Gear Prudence: Why Won’t Other Riders Greet Me?
Gear Prudence: How come bicyclists on the Metropolitan Branch Trail are so fickle about saying hi to each other when we pass? I pass the same sourpusses nearly every day and say hi, but either get ignored or a blank distant cold stare in return. Isn’t there some code (not just human decency) that bicyclists should be nice to each other? I’ll keep saying hi, but it’d be nice if someone (anyone, really) said hi back. —Seeking Another Yappy Human Interaction
Dear SAY HI: In search of fleeting connection, you launch hellos into the void, but they thud unrequited. While there’s no special bicyclist niceness social contract, one should always meet a greeting with a response, irrespective of mode of travel and regardless of one’s natural predisposition toward taciturnity. That said, for many people cycling is the one chance during the day for uninterrupted solitude, which is why they might be lost in a deep reverie, pedaling along unaware of your perception of their rudeness. Others might be stunned into muteness by the garlicky breath wafting from your aspirated salutation. Before setting off, consider a breath mint.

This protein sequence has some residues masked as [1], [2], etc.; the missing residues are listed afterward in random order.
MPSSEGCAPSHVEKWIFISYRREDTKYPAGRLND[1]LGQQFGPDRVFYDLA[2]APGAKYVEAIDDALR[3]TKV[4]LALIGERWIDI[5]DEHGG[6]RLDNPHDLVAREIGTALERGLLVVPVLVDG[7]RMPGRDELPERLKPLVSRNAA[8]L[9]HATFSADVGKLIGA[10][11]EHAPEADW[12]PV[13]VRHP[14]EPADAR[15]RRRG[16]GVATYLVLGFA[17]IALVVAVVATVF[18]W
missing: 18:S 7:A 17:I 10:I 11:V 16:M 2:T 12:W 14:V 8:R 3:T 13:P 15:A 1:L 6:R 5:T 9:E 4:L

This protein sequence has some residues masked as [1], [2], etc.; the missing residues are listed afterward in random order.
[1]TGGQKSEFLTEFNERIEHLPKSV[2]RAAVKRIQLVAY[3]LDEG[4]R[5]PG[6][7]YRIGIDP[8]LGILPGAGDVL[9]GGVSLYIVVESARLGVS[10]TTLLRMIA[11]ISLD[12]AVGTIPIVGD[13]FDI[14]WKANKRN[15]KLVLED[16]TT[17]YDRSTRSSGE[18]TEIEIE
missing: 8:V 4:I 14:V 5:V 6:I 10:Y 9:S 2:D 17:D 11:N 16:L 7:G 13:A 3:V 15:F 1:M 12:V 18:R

Perhaps it’s time to pull back and try some nonverbal communication. You could wear a T-shirt that reads “Say hi and I’ll give you $5.” Bike commuters love bribery! Or, as you ride by, hold up a giant crossword puzzle in which 17 across is “______ Kitty” and subsequently shrug helplessly. Stoically nod. Go for a totally noncreepy exaggerated wink. (Or don’t.) A jaunty wave is always nice. If you earn some reciprocation via one of these methods, try hi again and see whether your nods, winks, and waves have successfully broken the ice. It might take years to build up to it. Wear the exact same outfit every day to ensure your fellow travelers know it’s you and not some other friendly stranger. Consistency is key. Do not waver.
Once you’ve nailed the simple hello, there’s no limit to where you can take the niceties. Kick your salutation game up a notch with an awesomely complicated rolling high-five maneuver. And after you crash into each other, thanks to your habitual, if shallow, friendliness, there will be no hard feelings. As you extricate your entangled limbs and pick up your hopefully not too damaged crashed bicycles, you can move well beyond the pleasantries and discuss your mutual love of bike riding and how the ride-by high-five was a misguided idea you should never try again. —GP